23 And being angry with a certain Diogenes, as being a Green, a man who was witty and liked by all, even by the Emperor himself, she nevertheless was determined to bring against him the slanderous charge of male intercourse. 24 Consequently she persuaded two of his own domestics to act as both accusers and witnesses and set them upon their owner. 25 And when he was first examined, not secretly and with the great privacy which is usually observed, but in a public trial, with many judges appointed who were men of note, all on account of the reputation of Diogenes, since it did not seem to the judges, as they sought to get at the exact truth, that the statements of the domestics were of sufficient weight to justify a decision, particularly as they were young boys, she confined Theodore, one of the connections of Diogenes, in the usual cells. 26 There she attacked the man with much cajolery and also with abuse. But since she met with no success, she caused the attendants to wind a leathern strap on the man's head, about his ears, and then ordered them to twist and so to tighten the strap. 27 And Theodore believed that his eyes had jumped out of his head, leaving their proper seats, yet he was unwilling to fabricate any untruth. 28 So finally the judges acquitted Diogenes on the ground that the charge was unsupported by evidence, and the whole city in consequence celebrated a public holiday.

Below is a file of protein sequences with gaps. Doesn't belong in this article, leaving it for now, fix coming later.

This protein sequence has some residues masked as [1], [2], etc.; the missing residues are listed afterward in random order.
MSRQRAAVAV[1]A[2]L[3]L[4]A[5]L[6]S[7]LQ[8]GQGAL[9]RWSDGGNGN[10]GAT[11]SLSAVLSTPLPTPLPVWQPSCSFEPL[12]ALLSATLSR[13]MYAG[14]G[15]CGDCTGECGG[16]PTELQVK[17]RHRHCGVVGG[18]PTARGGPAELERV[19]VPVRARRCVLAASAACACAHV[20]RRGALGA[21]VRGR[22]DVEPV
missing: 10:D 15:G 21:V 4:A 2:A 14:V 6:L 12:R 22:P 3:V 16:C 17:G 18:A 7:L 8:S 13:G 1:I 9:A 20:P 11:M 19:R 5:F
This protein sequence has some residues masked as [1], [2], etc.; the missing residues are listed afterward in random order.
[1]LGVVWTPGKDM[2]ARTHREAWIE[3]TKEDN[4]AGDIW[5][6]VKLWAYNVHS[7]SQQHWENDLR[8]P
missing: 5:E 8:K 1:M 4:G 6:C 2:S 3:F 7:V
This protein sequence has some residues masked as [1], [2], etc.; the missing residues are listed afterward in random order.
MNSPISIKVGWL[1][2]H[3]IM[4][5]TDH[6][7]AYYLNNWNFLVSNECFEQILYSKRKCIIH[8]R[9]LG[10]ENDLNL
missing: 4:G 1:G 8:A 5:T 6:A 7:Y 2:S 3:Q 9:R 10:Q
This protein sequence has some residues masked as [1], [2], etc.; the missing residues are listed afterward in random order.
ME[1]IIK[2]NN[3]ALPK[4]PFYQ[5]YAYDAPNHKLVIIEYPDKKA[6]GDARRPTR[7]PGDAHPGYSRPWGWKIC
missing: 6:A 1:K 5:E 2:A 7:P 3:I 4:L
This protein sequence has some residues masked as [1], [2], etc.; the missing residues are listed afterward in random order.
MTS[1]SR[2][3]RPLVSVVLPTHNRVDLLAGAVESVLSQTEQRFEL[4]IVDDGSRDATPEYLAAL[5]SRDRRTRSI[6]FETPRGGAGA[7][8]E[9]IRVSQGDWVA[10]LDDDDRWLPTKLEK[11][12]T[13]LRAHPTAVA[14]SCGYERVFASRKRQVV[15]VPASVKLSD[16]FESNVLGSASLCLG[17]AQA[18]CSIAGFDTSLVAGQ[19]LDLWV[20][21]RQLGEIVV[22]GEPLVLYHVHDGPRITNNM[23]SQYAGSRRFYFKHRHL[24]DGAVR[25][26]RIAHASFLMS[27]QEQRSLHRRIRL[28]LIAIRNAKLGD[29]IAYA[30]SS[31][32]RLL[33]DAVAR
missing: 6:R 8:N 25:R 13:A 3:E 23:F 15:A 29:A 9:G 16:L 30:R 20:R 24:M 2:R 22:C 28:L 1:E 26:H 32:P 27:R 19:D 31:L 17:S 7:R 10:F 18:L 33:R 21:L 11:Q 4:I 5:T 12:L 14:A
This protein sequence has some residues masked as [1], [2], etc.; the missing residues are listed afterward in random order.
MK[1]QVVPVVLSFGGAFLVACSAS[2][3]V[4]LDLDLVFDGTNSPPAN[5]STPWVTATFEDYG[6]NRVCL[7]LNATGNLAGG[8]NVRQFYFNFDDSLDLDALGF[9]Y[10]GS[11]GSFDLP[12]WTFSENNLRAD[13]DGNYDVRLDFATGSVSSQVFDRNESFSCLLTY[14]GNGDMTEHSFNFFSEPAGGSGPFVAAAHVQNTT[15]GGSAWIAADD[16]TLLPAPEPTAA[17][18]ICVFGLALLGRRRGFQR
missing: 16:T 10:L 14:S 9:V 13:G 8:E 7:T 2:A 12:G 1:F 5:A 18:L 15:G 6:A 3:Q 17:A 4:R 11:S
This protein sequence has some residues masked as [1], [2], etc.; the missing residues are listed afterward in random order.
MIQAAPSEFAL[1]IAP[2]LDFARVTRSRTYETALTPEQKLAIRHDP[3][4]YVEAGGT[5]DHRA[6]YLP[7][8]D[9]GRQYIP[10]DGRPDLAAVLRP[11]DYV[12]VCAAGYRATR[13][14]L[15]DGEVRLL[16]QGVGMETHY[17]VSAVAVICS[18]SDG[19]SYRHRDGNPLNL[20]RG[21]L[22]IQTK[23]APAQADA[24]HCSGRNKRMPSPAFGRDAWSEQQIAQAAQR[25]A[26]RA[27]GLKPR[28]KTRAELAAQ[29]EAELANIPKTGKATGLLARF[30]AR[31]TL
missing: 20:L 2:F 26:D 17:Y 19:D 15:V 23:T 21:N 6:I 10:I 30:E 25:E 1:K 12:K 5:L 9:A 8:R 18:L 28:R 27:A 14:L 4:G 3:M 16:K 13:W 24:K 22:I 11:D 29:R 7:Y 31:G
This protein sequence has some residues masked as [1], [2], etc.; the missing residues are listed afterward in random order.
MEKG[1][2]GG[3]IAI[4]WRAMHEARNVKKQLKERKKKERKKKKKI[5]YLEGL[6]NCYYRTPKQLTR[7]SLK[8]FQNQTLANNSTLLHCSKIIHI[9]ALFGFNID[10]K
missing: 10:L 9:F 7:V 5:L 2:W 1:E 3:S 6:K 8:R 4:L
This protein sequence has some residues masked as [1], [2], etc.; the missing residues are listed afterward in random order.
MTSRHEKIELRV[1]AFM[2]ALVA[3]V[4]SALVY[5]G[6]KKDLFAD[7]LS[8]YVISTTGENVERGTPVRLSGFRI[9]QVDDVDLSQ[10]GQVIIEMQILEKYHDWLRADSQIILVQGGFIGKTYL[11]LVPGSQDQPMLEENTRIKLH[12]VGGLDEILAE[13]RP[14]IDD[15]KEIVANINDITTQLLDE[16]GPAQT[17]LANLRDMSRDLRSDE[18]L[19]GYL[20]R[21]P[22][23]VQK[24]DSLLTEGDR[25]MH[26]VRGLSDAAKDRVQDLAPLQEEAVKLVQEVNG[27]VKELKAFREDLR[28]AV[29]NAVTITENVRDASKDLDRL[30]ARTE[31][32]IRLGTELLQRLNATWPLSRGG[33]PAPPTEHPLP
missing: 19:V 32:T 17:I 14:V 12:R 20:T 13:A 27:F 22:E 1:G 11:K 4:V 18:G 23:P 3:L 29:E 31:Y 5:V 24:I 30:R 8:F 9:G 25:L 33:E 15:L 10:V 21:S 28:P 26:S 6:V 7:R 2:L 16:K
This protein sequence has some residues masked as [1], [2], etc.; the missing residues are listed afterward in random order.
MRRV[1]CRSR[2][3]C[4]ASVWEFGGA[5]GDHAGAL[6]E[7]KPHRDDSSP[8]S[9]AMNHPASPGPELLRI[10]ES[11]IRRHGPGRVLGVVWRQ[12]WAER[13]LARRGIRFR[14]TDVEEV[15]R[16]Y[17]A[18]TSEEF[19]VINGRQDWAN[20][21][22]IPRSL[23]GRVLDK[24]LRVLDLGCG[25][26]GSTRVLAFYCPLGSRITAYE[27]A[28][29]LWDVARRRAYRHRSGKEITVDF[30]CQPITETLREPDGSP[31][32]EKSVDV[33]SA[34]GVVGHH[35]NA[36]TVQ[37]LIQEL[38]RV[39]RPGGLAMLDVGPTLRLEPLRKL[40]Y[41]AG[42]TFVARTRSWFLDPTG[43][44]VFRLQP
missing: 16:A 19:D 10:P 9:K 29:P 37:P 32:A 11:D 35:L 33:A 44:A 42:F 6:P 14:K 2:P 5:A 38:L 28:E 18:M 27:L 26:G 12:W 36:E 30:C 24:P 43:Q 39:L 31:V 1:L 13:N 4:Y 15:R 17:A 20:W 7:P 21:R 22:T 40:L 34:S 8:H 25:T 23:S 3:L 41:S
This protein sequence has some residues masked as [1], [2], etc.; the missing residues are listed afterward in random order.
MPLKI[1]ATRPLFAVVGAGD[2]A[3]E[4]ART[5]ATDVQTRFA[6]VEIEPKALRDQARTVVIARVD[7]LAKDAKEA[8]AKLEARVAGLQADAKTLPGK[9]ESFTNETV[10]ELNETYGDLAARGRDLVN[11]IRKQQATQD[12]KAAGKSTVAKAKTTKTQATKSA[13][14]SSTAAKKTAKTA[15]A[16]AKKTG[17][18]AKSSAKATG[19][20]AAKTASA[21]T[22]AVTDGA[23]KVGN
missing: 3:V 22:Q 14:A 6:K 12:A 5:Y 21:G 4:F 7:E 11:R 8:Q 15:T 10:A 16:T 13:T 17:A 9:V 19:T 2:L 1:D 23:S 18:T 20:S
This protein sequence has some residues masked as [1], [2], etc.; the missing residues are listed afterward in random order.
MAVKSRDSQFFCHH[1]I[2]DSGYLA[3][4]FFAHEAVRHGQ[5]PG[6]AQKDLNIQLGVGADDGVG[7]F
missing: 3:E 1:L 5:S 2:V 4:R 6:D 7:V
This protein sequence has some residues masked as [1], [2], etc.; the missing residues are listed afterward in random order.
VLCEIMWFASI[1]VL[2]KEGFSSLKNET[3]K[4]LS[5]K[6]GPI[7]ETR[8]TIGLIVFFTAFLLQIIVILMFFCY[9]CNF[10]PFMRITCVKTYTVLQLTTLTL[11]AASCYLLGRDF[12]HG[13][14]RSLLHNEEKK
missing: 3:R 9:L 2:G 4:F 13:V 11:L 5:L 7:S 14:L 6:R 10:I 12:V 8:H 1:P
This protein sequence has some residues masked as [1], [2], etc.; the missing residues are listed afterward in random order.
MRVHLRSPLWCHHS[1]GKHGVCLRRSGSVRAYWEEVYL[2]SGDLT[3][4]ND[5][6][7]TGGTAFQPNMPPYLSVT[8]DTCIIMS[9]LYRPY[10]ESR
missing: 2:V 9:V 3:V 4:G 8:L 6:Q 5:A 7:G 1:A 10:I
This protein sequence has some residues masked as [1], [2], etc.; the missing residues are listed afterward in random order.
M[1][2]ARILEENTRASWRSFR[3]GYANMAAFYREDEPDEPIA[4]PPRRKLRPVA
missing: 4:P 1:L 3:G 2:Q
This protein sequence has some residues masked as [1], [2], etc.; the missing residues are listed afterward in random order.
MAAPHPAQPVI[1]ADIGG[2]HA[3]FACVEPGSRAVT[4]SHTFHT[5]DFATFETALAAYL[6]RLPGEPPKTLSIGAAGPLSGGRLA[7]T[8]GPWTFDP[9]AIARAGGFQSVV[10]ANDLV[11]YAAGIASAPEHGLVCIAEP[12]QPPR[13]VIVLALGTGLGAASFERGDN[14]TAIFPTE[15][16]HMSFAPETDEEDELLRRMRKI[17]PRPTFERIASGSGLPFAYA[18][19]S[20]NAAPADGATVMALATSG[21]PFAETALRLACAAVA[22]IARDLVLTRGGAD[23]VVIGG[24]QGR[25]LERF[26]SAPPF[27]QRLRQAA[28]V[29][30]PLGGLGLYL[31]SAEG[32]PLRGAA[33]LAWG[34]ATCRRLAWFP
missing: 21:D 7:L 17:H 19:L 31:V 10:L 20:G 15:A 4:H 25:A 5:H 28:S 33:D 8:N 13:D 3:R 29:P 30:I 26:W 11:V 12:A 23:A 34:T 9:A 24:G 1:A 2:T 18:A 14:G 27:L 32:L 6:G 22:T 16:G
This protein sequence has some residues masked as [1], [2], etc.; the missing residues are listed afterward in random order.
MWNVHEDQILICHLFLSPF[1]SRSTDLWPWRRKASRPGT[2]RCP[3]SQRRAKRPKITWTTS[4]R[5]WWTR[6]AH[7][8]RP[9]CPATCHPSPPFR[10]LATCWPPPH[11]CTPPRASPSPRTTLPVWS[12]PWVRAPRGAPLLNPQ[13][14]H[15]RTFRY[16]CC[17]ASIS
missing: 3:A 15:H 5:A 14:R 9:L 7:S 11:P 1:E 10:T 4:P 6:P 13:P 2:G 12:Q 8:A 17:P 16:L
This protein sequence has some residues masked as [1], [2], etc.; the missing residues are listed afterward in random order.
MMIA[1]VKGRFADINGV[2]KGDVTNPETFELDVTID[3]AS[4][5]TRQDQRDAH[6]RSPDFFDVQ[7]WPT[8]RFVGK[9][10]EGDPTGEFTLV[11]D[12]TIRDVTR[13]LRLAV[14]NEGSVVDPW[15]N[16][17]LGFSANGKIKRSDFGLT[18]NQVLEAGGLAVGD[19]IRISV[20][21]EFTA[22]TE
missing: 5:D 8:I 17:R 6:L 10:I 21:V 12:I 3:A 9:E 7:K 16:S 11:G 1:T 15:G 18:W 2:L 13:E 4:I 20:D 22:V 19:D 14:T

The Loeb Editor's Notes:

1 Book V.ii.22.

2 Book V.iv.17.

3 Magister Officiorum, Commander of the Palace troops, a position of considerable importance; cf. Book I.viii.2.

4 As if from παφλάζω, "bluster." The word has acquired this meaning from Aristophanes, Knights, where Cleon appears as "the Paphlagonian" with the connotation "blusterer."

5 Of the several churches in Byzantium and the suburbs dedicated to the Archangel Michael it is probably not possible to identify the one to which Vasianus fled.

6 Probably the Quaesitor; cf. Chap. xx.9.

7 The exact nature of this humiliating punishment is not known. But cf. Chap. xi.36: Gibbon-Bury IV.505, note 202 (ed. 4) refer, for the laws of Constantine and his successors against sexual crimes, to the Theodosian Code l. ix tit. vii. leg. 7; l. xi tit. xxxvi. leg. 1, 4, and to the Justinian Code l. ix tit. ix. leg. 30, 31.